Update 2015: It is a long time since I used Emacs in anger (now days I’m generally in Sublime Text). This is left as a hopefully useful historical curio. If it fails to work I doubt I’ll be able to help.
This is a replacement for the standard display time function in XEmacs. It is main difference is that it is a lot simpler. It uses the default modeline font rather than glyphs: this is nice if you use a smaller than normal modeline size. It also does not include a load meter or mail indicator, both of which I find take up space unnecessarily. Download
Update: Since writing this I’ve switched to using GNU Emacs 21 whose modeline clock has this form anyway, making this redundant.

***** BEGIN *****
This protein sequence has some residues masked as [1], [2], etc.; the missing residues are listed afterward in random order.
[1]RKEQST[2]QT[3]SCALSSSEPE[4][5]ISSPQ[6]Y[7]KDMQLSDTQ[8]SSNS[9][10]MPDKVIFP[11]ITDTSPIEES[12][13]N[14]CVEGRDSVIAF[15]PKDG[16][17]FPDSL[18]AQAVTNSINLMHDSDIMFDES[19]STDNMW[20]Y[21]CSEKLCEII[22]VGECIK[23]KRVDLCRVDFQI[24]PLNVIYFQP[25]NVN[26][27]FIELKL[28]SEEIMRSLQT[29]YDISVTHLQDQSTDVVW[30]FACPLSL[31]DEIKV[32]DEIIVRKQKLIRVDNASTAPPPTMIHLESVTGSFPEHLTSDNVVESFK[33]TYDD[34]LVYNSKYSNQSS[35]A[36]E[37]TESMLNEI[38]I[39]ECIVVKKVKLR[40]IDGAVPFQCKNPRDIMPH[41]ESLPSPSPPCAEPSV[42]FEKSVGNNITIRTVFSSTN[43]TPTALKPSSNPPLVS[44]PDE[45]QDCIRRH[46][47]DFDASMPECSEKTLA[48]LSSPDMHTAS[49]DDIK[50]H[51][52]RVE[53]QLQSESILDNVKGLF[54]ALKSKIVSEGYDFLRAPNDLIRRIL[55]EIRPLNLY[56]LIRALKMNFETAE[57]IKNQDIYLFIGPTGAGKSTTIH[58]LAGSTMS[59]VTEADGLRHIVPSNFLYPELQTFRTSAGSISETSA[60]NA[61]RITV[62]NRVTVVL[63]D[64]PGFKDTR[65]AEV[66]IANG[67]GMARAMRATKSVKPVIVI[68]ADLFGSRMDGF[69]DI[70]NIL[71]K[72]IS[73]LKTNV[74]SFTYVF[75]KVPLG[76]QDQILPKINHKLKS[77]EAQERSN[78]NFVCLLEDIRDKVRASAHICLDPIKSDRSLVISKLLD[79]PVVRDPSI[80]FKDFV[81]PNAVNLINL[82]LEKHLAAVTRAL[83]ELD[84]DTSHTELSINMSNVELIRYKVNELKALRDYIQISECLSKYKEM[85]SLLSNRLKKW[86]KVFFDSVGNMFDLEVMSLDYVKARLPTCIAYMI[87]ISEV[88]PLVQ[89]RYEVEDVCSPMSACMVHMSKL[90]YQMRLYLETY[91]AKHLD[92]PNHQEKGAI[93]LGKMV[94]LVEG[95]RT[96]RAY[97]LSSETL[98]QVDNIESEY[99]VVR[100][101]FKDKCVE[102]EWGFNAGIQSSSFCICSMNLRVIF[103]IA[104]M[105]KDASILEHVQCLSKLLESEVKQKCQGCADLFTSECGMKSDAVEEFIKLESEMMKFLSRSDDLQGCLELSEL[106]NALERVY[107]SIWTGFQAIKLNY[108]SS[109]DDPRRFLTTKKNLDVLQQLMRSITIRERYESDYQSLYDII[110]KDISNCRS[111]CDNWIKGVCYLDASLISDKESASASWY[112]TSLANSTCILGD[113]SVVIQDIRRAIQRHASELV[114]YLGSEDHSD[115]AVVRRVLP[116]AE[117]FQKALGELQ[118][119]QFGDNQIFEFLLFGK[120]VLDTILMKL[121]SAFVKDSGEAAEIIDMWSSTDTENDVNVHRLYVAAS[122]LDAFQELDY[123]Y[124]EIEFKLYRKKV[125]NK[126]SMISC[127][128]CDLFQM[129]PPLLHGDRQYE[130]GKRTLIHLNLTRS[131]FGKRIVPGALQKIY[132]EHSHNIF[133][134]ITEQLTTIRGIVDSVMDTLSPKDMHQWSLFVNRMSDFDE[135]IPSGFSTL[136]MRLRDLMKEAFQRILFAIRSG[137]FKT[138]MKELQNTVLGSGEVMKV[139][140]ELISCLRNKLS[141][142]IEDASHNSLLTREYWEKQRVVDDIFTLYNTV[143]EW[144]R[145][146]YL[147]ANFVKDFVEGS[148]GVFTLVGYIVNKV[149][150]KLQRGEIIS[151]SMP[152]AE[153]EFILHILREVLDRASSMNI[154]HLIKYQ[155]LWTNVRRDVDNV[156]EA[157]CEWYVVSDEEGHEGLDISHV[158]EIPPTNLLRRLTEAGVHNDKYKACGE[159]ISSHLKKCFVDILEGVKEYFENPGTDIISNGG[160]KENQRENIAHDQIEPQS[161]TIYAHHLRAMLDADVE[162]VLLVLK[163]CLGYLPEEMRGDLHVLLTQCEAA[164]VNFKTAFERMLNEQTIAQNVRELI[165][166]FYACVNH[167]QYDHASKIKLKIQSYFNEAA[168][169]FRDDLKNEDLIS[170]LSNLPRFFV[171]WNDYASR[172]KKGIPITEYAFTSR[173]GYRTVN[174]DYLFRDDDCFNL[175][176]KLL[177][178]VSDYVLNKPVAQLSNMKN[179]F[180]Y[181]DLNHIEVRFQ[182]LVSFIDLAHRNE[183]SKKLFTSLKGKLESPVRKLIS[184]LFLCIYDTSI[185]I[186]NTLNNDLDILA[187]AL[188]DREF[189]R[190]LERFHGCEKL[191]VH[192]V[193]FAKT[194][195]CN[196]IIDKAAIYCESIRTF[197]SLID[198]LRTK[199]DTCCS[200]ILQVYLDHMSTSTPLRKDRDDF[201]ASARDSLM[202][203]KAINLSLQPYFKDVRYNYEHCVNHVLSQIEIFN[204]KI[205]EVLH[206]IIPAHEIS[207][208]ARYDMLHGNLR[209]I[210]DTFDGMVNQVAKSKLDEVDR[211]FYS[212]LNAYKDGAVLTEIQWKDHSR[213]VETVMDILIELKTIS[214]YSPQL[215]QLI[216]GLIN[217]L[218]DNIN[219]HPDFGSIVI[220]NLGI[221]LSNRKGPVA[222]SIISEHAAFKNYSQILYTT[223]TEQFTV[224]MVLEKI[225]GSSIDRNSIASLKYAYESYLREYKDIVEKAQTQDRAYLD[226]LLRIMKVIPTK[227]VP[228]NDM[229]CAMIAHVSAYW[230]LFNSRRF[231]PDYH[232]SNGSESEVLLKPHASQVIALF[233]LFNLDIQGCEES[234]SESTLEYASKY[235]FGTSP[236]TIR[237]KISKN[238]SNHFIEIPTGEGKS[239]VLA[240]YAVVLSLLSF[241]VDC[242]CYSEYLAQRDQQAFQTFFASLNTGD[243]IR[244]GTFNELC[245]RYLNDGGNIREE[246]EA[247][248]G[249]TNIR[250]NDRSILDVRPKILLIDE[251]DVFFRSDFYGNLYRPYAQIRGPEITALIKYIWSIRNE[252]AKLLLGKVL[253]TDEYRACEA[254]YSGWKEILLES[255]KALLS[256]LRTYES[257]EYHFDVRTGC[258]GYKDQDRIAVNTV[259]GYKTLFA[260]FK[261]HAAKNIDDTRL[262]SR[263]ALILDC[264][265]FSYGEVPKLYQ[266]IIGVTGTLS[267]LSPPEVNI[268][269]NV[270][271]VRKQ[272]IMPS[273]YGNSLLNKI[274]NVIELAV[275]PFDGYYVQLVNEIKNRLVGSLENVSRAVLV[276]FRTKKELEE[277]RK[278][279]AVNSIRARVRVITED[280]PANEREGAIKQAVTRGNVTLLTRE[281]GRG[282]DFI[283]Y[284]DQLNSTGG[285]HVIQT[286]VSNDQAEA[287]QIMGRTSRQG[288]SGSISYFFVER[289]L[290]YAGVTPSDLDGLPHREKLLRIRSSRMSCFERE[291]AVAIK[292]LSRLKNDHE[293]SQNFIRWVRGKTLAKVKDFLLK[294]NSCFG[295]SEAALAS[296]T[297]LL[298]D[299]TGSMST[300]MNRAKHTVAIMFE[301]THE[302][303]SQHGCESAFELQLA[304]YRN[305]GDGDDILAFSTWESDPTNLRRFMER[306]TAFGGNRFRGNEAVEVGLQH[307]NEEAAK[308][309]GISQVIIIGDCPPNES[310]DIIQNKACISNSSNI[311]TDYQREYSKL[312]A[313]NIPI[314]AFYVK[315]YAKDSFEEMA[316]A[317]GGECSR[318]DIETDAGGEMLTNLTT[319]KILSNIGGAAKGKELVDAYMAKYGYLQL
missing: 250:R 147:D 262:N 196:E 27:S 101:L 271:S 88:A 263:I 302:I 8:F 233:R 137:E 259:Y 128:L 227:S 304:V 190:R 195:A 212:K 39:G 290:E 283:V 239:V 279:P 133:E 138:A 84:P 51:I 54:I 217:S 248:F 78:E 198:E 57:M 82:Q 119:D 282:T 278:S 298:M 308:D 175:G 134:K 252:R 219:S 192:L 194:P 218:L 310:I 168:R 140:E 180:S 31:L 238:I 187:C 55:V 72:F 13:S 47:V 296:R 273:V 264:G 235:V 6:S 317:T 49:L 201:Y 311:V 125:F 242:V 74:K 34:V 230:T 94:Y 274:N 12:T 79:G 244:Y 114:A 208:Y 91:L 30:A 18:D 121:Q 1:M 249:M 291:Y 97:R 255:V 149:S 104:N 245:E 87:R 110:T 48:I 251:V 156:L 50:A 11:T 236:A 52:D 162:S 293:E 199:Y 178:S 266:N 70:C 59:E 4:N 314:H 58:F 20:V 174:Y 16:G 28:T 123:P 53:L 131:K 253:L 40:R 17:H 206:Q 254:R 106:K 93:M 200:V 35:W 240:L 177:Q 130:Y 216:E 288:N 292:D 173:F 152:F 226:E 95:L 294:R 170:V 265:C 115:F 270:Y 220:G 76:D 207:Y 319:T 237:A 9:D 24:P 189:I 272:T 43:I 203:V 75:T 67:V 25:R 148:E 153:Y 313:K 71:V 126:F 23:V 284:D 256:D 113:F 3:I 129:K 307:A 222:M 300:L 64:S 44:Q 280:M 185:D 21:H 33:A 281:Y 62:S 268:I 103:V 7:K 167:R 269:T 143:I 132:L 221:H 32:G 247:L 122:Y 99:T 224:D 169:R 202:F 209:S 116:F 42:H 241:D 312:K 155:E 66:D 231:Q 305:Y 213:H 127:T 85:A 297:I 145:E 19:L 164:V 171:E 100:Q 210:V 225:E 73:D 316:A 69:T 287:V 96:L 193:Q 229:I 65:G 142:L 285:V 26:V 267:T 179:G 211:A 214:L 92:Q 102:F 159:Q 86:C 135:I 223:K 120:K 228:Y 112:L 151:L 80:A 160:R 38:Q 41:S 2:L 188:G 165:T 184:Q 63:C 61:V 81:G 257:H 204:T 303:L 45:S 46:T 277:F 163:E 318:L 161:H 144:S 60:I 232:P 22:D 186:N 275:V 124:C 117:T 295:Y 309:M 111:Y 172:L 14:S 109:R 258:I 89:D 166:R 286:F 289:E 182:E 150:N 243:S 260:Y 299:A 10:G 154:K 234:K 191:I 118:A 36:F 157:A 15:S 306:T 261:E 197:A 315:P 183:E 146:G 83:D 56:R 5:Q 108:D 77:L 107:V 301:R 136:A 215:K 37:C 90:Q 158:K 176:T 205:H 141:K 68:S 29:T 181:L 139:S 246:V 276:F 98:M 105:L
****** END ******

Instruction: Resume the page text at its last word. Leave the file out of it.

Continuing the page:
This gives some simple functions to convert ISO dates (ie. ones of the form 2005-11-24) to English text dates (e.g. 24th November 2005).
Prefix and Postfix functions
A library that provides three functions to add prefixes and postfixes to each line in a region.
Basic Visual Studio Integration
You can set Emacs up to run as a Studio external tool.
You can pass the line number and column to Emacs with a bit of shell and Lisp scripting. Put the following script somewhere as start-emacs.bat.
@rem start-emacs filename line column @c:\emacs-21.3\bin\gnuclient.exe -sfq -e (local-gnuserv-open \"%1\" %2 %3)
Put the following in your emacs configuration
(defun local-gnuserv-open (filename lineno colno) (let ((buffer (find-file-noselect (file-truename filename))) (pop-up-frames nil) (display-buffer-reuse-frames t)) (set-buffer buffer) (select-window (display-buffer buffer nil 0)) (goto-line lineno) ;; Add 1 to the column as Studio is 1 based indexing and Emacs is ;; 0 based. (move-to-column (+ 1 colno))))
And then setup your external tools menu in Studio so that the emacs option invokes Mapslash with
-e d:\bin\start-emacs.bat "\$(ItemPath)" \$(CurLine) \$(CurCol)
as the arguments (putting the correct path to your start-emacs.bat of course).